Partners against crime
Integrators help state, local customers secure federal grants<@VM>Feds push big-ticket communications projects<@VM>How to get your company's foot in the door
- By William Welsh
- Apr 01, 2004
EDS' Debra Winter is in Anaheim, Calif., where the company helped the city get federal money to create a regional emergency management system for police, firefighters and other first responders.
Steve Hutchens, EDS' client industry executive for homeland security, was one of the officials who accompanied Anaheim, Calif., Police Chief Roger Baker to Washington in September to help navigate the federal bureaucracy.
Affiliated Computer Services Inc. is working to provide Oklahoma City with integrated computer-aided dispatch and records management, as well as mobile data computer systems and radio infrastructure, according to ACS' Dan Brophy.
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When Anaheim, Calif., Police Chief Roger Baker met with Homeland Security Department officials last September in Washington to see about getting grant money for a regional emergency management system, he brought along four officials from EDS Corp.
EDS, which was already providing IT outsourcing services to the city, tapped its expertise in the federal market to help Baker navigate the Washington bureaucracy and make the right contacts for his briefing. Just two months later, Anaheim received a $10 million urban security grant from the DHS' Office of Domestic Preparedness.
"It was a chance for Anaheim to get its idea before a federal department for both awareness and validation," said Steve Hutchens, client industry executive for homeland security and one of the EDS officials who accompanied Baker.
[IMGCAP(2)]While many technology companies struggle to crack the market for interoperable communications in public safety and homeland security, integrators such as EDS are finding success by expanding work with existing government customers. In many cases, these companies are testing new solutions in proof-of-concept demonstration projects.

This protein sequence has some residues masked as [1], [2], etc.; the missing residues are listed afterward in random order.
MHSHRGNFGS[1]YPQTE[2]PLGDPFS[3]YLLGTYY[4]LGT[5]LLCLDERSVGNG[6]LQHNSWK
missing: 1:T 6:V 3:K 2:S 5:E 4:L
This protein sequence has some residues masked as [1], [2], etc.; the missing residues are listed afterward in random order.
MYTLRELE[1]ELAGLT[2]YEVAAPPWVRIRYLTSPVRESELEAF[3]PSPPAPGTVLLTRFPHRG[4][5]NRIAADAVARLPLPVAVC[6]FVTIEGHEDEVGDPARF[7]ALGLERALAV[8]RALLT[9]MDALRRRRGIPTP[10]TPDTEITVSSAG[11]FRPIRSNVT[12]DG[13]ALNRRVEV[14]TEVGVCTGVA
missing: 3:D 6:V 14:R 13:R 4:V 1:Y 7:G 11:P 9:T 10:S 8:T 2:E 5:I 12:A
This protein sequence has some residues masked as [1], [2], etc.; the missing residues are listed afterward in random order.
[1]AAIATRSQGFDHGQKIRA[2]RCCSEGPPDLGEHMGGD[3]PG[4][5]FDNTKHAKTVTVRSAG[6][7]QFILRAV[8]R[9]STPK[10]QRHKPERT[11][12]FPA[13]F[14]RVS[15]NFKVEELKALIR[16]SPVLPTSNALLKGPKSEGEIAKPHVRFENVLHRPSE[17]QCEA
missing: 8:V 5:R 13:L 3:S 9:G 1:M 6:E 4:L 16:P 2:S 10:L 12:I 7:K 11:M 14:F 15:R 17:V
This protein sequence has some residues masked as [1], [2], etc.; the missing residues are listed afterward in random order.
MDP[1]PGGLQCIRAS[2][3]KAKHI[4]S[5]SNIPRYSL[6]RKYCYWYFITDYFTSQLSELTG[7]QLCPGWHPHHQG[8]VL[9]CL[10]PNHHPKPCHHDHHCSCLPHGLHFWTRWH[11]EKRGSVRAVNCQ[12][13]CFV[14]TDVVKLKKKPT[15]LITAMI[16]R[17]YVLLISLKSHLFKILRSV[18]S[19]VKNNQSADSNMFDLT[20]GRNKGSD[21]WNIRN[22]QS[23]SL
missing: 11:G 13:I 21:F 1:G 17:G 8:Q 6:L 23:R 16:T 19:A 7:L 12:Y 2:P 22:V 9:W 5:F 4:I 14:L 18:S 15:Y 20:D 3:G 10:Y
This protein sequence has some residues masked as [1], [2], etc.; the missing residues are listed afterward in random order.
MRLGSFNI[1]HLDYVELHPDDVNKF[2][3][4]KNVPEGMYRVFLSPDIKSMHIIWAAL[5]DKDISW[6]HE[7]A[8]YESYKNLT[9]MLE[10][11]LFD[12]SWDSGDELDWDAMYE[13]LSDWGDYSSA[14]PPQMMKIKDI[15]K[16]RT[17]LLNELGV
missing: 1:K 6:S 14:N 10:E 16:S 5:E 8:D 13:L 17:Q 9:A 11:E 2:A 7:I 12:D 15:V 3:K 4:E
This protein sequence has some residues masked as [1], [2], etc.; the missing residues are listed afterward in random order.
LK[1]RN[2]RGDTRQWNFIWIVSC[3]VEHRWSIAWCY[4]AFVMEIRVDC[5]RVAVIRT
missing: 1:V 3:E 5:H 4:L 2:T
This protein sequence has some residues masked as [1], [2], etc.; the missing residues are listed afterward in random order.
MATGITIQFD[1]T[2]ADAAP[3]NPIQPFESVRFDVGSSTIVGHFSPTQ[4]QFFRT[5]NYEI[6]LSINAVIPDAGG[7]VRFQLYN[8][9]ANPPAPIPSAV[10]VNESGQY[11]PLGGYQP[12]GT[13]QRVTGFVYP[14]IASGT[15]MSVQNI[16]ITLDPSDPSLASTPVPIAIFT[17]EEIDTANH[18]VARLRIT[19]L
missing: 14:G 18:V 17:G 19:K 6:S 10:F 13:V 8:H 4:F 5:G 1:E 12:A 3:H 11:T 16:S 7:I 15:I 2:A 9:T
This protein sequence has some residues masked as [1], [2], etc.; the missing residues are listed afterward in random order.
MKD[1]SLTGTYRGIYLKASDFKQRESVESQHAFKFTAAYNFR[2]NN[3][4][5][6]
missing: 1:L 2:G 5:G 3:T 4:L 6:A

And like EDS, these integrators are helping local government customers develop strategies for wireless voice and data interoperability, then using their federal experience to help those customers garner federal grants.
Tom Wood, Anaheim's assistant city manager, said that without EDS' assistance and its contacts at the federal level, the city might not have succeeded in getting the necessary funding for the initiative.
"They talked to DHS and got the critical level of funding necessary to get us over the top," said Wood, who participated in the discussions with DHS officials via conference call.
Anaheim's success bodes well for other cities looking to improve their public safety communications systems. The Justice Department, DHS and other federal agencies have available hundreds of millions of dollars in assistance to state and local governments for interoperability projects.
However, only about 10 percent to 15 percent of the jurisdictions throughout the nation have a desirable level of interoperability because of an absence of standards and the slow pace of funding, homeland security experts said.
But with the rise of federal funding directly to high-threat metropolitan areas, systems integrators such as EDS of Plano, Texas, IBM Corp. of Armonk, N.Y., and Northrop Grumman Corp. of Los Angeles are helping city and county governments embark on ambitious regional interoperability projects. These eventually will let first responders and neighboring jurisdictions talk to each other and transmit data by radio during a major disaster or terrorist incident.
Federal funding supports about 50 projects for wireless communications interoperability in the state and local market, according to market research firm Input Inc., Reston, Va. Research firm Federal Sources Inc., McLean, Va., predicts that the state and local market opportunity for wireless interoperability may reach $1 billion by 2007.
"The interoperability opportunity is on the horizon, and this thing is going to break loose pretty soon," said David Peyton, wireless practice lead with IBM's Business Consulting Services.
EDS chose to test its homeland security solution in Anaheim, where the company won a six-year, $33 million technology outsourcing contract last year. The company provides IT infrastructure support to a wide variety of city agencies, including finance, payroll, public utilities and police and fire departments.
When the IT outsourcing contract was signed last year, EDS agreed to help the city strengthen and expand its homeland security capabilities, said Debra Winter, EDS' business client manager. "The city was more ready than many other cities," she said.
Orange County, which comprises 34 cities and nearly 3 million people, had a good foundation on which the company could expand its homeland security capabilities. First responders in the county achieved full voice interoperability a number of years ago, Wood said.
EDS will implement the Anaheim homeland security project in two phases. In the first phase, EDS will use the federal grant to create a portal that will serve as a virtual operations center and link different resources throughout the county, including police, fire, computer-aided dispatch and traffic management systems, Winter said.
When it launches in July, the portal will let top city officials to manage their public safety assets during a disaster or terrorist incident from either a desktop or laptop computer, she said.
In the second phase, EDS will provide the same asset-tracking capabilities to first responders in the field.